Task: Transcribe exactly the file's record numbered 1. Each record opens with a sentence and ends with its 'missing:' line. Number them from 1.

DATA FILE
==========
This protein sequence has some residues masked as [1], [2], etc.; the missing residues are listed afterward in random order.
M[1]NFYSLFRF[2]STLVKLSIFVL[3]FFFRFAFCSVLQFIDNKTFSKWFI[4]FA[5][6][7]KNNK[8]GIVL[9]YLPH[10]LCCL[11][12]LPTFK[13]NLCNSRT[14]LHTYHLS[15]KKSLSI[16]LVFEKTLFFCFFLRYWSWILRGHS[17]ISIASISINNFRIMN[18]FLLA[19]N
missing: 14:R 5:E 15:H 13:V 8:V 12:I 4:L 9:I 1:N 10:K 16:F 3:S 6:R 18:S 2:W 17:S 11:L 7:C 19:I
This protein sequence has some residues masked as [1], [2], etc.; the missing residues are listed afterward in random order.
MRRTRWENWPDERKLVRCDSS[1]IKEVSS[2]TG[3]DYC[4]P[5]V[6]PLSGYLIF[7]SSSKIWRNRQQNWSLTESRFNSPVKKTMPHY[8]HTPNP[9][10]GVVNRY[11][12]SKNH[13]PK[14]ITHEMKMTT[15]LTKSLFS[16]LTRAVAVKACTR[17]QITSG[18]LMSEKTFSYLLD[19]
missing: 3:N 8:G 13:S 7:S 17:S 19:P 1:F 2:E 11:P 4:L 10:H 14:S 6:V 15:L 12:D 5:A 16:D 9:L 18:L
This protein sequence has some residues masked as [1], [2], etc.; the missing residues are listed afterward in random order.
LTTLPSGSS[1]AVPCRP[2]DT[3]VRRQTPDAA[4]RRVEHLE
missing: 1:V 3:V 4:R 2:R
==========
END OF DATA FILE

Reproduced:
This protein sequence has some residues masked as [1], [2], etc.; the missing residues are listed afterward in random order.
M[1]NFYSLFRF[2]STLVKLSIFVL[3]FFFRFAFCSVLQFIDNKTFSKWFI[4]FA[5][6][7]KNNK[8]GIVL[9]YLPH[10]LCCL[11][12]LPTFK[13]NLCNSRT[14]LHTYHLS[15]KKSLSI[16]LVFEKTLFFCFFLRYWSWILRGHS[17]ISIASISINNFRIMN[18]FLLA[19]N
missing: 14:R 5:E 15:H 13:V 8:V 12:I 4:L 9:I 1:N 10:K 16:F 3:S 6:R 18:S 2:W 17:S 11:L 7:C 19:I